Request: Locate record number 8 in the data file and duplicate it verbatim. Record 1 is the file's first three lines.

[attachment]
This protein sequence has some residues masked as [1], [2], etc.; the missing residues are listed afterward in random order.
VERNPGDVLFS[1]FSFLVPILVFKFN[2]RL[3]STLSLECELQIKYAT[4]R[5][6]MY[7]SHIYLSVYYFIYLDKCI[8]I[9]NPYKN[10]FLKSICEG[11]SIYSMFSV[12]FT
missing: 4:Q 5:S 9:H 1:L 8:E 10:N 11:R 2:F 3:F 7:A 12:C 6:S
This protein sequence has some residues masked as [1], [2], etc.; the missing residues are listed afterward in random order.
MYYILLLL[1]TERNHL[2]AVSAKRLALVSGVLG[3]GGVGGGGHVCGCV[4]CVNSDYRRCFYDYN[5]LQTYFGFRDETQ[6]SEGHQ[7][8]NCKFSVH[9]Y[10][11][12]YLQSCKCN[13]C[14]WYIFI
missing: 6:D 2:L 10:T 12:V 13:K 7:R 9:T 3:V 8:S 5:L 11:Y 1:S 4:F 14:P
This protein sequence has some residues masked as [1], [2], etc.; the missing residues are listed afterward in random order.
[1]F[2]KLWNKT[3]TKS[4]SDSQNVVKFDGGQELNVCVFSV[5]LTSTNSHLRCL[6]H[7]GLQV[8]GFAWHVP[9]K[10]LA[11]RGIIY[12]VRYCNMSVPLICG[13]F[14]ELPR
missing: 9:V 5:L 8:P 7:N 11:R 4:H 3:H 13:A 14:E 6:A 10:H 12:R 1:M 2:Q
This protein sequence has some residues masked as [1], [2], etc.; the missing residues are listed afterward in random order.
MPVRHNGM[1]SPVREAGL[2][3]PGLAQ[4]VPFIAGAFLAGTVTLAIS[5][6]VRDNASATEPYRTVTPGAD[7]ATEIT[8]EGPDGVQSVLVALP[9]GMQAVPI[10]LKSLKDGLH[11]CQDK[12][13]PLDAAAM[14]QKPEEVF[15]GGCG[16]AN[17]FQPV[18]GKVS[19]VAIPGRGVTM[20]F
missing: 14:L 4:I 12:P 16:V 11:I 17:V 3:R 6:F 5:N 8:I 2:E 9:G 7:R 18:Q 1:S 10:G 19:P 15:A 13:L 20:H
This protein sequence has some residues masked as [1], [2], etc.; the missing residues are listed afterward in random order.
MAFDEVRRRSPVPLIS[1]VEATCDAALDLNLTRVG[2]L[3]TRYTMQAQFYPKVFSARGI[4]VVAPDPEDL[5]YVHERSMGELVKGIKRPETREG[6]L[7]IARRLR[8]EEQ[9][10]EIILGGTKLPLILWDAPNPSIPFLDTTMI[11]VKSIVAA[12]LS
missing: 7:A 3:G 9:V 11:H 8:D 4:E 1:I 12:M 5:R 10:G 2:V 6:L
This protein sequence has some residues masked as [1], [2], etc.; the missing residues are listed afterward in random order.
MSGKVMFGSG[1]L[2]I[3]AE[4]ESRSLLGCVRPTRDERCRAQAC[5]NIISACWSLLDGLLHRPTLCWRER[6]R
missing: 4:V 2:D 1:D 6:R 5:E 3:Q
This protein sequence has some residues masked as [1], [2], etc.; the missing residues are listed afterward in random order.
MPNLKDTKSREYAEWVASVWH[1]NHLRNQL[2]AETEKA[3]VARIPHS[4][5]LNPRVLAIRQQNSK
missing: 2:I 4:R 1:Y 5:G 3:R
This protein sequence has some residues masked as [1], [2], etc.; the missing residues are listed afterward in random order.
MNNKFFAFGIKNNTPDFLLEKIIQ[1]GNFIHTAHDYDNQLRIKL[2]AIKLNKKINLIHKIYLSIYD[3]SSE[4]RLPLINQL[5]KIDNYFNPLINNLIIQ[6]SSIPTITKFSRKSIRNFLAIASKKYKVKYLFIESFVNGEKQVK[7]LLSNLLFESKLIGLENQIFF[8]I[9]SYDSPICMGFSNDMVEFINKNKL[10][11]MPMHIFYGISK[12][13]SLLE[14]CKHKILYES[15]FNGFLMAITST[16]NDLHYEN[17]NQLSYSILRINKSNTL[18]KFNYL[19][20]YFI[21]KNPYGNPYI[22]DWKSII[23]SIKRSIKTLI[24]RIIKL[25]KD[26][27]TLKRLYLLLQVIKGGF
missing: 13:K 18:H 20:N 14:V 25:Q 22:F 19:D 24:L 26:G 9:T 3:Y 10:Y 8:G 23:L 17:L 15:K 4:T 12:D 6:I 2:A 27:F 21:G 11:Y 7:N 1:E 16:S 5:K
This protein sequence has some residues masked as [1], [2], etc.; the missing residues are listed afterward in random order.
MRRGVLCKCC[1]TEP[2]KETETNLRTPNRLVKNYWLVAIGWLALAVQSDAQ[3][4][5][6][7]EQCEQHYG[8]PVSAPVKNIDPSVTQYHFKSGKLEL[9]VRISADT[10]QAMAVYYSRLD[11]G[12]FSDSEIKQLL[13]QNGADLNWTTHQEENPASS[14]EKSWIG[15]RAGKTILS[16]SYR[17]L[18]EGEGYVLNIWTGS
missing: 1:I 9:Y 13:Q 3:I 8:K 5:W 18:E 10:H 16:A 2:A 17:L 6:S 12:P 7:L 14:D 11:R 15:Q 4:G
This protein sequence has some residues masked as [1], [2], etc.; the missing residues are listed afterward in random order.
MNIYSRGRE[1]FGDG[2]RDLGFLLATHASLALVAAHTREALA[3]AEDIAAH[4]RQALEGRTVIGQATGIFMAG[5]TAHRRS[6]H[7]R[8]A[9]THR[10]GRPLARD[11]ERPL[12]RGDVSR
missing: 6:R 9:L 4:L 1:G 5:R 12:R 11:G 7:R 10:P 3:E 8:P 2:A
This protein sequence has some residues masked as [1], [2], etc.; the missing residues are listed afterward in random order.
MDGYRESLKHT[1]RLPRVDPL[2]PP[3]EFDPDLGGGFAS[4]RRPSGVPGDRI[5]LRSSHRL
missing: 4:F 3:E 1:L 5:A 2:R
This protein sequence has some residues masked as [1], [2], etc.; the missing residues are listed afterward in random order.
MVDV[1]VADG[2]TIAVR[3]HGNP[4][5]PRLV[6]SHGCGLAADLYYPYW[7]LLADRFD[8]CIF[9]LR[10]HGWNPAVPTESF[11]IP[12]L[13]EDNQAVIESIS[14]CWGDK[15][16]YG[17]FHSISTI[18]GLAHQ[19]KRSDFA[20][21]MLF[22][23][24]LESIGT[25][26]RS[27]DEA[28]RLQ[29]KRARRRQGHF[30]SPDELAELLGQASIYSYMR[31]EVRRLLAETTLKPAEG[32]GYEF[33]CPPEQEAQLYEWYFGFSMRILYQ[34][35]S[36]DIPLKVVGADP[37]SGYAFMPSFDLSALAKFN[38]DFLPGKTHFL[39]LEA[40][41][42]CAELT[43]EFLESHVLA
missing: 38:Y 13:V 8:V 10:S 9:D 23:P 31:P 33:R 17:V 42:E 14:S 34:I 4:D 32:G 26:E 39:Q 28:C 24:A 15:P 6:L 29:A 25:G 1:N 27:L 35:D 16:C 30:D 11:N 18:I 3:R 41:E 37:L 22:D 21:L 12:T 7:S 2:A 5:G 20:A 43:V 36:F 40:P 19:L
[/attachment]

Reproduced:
This protein sequence has some residues masked as [1], [2], etc.; the missing residues are listed afterward in random order.
MNNKFFAFGIKNNTPDFLLEKIIQ[1]GNFIHTAHDYDNQLRIKL[2]AIKLNKKINLIHKIYLSIYD[3]SSE[4]RLPLINQL[5]KIDNYFNPLINNLIIQ[6]SSIPTITKFSRKSIRNFLAIASKKYKVKYLFIESFVNGEKQVK[7]LLSNLLFESKLIGLENQIFF[8]I[9]SYDSPICMGFSNDMVEFINKNKL[10][11]MPMHIFYGISK[12][13]SLLE[14]CKHKILYES[15]FNGFLMAITST[16]NDLHYEN[17]NQLSYSILRINKSNTL[18]KFNYL[19][20]YFI[21]KNPYGNPYI[22]DWKSII[23]SIKRSIKTLI[24]RIIKL[25]KD[26][27]TLKRLYLLLQVIKGGF
missing: 13:K 18:H 20:N 14:V 25:Q 22:F 19:D 24:L 26:G 9:T 3:Y 10:Y 8:G 23:L 17:L 15:K 4:T 12:D 6:I 2:A 27:F 21:G 11:Y 7:N 1:E 16:S 5:K